Client Alerts, News Articles, Blog Posts, & Multimedia

Everything you need to know about BMD and the industry.

Recent HIPAA Breach Settlements - Lessons Learned

Client Alert

As a healthcare provider, you are likely familiar with the Health Insurance Portability and Accountability Act (HIPAA). But, do you know how serious the consequences could be for a breach of HIPAA? According to the U.S. Department of Health and Human Services’ (HHS) Office for Civil Rights (OCR), the consequences for providers may include settlements of $30,000 to $240,000. OCR recently released two settlements for improper breaches of protected health information (PHI) that are good examples of the major monetary penalties that can result from common HIPAA mistakes.

Disclosing PHI in Responses to Negative Reviews

In April 2020, a health care provider in New Jersey impermissibly disclosed the PHI (including information on diagnoses and treatment) of its patients in response to negative online reviews. OCR investigated following a complaint from the patient and found that the provider impermissibly disclosed patient PHI and failed to implement policies and procedures with respect to protected information. On June 5, 2023, the provider agreed to pay $30,000 to OCR to settle the complaint. Additionally, the provider agreed to implement a corrective action plan to resolve potential violations. The plan included a few of the following steps:

  • Train all members on the organization’s policies and procedures to comply with HIPAA Privacy;
  • Issue breach notices to all whose PHI was disclosed on any internet platform without valid authorization; and
  • Submit a breach report to HHS on individuals whose PHI was disclosed on any internet platform without valid authorization.

In response to the complaints, OCR Director Melanie Fontes Rainer stated, “OCR continues to receive complaints about health care providers disclosing their patients’ protected health information on social media or on the internet in response to negative reviews.” They added, “[s]imply put, this is not allowed.”

Snooping by Security Guards

On June 15, 2023, a Washington hospital paid $240,000 to settle its HIPAA breach affecting 419 individuals. Following a breach notification report filed by the hospital, OCR investigated and found that 23 of the hospital’s security guards impermissibly accessed the medical records of hundreds of patients without a job-related purpose. The guards accessed information including names, dates of birth, medical record numbers, addresses, certain notes related to the treatment, and insurance information.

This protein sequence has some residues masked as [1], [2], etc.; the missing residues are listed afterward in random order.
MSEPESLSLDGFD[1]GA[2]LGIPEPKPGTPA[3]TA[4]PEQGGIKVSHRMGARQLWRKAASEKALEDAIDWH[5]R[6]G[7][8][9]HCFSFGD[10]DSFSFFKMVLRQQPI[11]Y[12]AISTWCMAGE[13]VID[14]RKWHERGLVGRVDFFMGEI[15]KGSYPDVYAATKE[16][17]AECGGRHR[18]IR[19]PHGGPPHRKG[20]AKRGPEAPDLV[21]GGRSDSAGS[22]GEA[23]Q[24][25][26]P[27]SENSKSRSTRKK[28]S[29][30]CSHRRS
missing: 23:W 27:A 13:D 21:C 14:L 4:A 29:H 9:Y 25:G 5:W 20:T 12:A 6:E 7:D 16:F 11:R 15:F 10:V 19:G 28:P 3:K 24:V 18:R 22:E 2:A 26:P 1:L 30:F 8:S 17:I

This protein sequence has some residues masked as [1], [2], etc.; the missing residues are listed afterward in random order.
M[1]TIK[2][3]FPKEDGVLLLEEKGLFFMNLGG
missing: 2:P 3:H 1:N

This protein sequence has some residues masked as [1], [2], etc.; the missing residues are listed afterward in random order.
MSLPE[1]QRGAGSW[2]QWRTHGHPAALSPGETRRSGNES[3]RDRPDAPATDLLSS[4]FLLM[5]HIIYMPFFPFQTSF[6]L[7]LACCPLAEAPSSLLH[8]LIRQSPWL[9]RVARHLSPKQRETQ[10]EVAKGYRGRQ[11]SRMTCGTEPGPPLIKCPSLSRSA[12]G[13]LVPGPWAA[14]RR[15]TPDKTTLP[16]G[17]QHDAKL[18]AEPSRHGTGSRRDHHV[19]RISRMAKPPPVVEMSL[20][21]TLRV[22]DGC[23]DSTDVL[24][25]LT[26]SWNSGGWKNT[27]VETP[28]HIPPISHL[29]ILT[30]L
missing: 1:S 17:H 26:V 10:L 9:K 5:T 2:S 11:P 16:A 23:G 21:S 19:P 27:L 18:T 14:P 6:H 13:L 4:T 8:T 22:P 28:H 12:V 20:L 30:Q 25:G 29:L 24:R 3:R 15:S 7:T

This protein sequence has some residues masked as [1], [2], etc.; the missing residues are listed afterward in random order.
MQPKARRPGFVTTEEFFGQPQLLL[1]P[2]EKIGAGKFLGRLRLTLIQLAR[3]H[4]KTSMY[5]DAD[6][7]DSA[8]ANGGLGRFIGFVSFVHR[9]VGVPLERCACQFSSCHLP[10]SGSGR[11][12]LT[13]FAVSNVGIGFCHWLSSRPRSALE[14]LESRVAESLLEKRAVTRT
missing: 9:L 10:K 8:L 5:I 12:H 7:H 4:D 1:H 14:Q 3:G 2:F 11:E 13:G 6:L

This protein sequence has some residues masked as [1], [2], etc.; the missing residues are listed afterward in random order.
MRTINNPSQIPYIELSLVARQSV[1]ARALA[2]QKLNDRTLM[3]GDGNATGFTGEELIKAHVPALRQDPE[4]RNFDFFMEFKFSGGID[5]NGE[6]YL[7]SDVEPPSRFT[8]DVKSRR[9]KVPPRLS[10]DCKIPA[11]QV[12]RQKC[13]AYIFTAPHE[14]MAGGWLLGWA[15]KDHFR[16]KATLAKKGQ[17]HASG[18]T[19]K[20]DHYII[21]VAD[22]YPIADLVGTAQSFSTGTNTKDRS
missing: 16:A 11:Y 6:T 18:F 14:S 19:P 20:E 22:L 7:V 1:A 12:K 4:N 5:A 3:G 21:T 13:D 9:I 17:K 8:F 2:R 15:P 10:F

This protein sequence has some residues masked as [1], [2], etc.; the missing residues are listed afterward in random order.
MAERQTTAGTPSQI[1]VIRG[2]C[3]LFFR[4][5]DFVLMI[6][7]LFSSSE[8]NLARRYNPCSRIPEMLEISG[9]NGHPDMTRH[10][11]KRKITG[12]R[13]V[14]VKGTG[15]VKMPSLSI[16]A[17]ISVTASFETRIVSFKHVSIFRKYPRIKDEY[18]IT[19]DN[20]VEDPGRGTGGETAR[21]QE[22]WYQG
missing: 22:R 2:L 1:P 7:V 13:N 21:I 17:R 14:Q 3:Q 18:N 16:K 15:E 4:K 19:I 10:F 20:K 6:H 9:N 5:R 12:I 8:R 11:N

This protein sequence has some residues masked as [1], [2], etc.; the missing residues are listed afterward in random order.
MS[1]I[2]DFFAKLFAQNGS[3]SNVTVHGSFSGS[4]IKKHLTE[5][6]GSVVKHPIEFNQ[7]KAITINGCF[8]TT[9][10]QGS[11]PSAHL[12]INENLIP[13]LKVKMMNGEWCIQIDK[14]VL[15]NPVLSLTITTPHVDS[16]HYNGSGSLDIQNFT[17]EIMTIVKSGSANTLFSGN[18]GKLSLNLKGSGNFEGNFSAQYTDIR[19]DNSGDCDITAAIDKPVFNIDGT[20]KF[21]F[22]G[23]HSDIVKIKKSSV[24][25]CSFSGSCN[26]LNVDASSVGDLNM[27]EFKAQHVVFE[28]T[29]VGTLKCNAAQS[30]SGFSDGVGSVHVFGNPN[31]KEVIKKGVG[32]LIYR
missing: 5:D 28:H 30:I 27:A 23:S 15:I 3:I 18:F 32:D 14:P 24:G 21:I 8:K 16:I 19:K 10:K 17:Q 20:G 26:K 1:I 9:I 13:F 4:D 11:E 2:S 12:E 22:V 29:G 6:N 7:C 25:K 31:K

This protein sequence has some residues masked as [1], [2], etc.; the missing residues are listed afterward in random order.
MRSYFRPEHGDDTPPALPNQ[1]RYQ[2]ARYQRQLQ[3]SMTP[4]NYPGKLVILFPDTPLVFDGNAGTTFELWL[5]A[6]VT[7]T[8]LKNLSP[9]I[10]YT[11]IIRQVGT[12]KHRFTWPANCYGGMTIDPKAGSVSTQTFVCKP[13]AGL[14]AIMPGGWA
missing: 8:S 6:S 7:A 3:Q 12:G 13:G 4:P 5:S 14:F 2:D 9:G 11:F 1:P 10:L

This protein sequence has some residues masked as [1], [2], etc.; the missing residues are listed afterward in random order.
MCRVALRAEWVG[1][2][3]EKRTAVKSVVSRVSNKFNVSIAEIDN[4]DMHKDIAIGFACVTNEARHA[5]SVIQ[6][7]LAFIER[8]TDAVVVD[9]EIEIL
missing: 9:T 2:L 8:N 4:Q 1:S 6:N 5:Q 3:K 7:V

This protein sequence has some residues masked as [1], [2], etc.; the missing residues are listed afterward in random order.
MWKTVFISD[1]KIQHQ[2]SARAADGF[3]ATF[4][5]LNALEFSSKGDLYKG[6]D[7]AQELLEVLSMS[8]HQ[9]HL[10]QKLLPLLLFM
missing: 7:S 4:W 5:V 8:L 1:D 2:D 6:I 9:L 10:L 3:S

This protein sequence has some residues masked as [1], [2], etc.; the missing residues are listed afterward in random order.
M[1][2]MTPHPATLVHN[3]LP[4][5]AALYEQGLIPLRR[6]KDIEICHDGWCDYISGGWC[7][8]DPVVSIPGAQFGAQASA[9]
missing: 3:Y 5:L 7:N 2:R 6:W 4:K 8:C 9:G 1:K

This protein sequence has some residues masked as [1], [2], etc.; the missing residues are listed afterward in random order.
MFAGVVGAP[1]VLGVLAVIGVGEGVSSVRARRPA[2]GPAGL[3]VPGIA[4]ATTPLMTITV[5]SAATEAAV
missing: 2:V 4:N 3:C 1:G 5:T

In addition to a $240,000 settlement, the hospital was required to implement a plan to update its policies and procedures to safeguard PHI and prevent its workforce members from snooping in the future. Further, the hospital was to be monitored for two years by the OCR to ensure its compliance with the HIPAA Security Rule. The hospital agreed to take the following steps, among others, to bring it into HIPAA compliance:

  • Conduct a risk analysis to determine risks and vulnerabilities to electronic PHI;
  • Develop and implement a risk management plan to address and mitigate identified security risks and vulnerabilities identified in the risk analysis; and
  • Enhance its existing HIPAA and Security Training Program to provide workforce training on updated HIPAA policies and procedures.

“Data breaches caused by current and former workforce members impermissibly accessing patient records are a recurring issue across the healthcare industry. Healthcare organizations must ensure that workforce members can only access the patient information needed to do their jobs,” Fontes Rainer stated. “HIPAA covered entities must have robust policies and procedures in place to ensure patient health information is protected from identity theft and fraud.”

HIPAA breaches are to be taken very seriously. It is imperative for health care providers to have current HIPAA compliance plans, trainings, and breach protocols. For questions, or to update your HIPAA compliance plan, please reach out to attorney Ashley Watson at or any members of the BMD Healthcare Team.

Chemical Dependency Professionals Board Rule Changes: Part 2

New rule changes for Certification of Chemical Dependency Counselor Assistants (CDCA)

Board of Pharmacy Rule Changes

Board of Pharmacy made changes to rules effective on March 4, 2024

Counselor, Social Workers, and Marriage and Family Therapist (CSWMFT) Board Rule Changes

The Counselor, Social Workers, and Marriage and Family Therapist (CSWMFT) Board has proposed changes to the Ohio Administrative Code rules discussed below. The rules are scheduled for a public hearing on April 23, 2024, and public comments are due by this date. Please reach out to BMD Member Daphne Kackloudis for help preparing comments on these rules or for additional information.

Latest Batch of Ohio Chemical Dependency Professionals Board Rules: What Providers Should Know

The Ohio Chemical Dependency Professionals Board recently released several new rules and proposed amendments to existing rules over the past few months. A hearing for the new rules was held on February 16, 2024, but the Board has not yet finalized them.

Now in Effect: DOL Final Rule on Classification of Independent Contractors

Effective March 11, 2024, the U.S. Department of Labor (DOL) has adopted a new standard for the classification of employees versus independent contractors — a much anticipated update since the DOL issued its Final Rule on January 9, 2024, as previously discussed by BMD.  In brief, the Fair Labor Standards Act (FLSA) creates significant protections for workers related to minimum wage, overtime pay, and record-keeping requirements. That said, such protection only exists for employees. This can incentivize entities to classify workers as independent contractors; however, misclassification is risky and can be costly.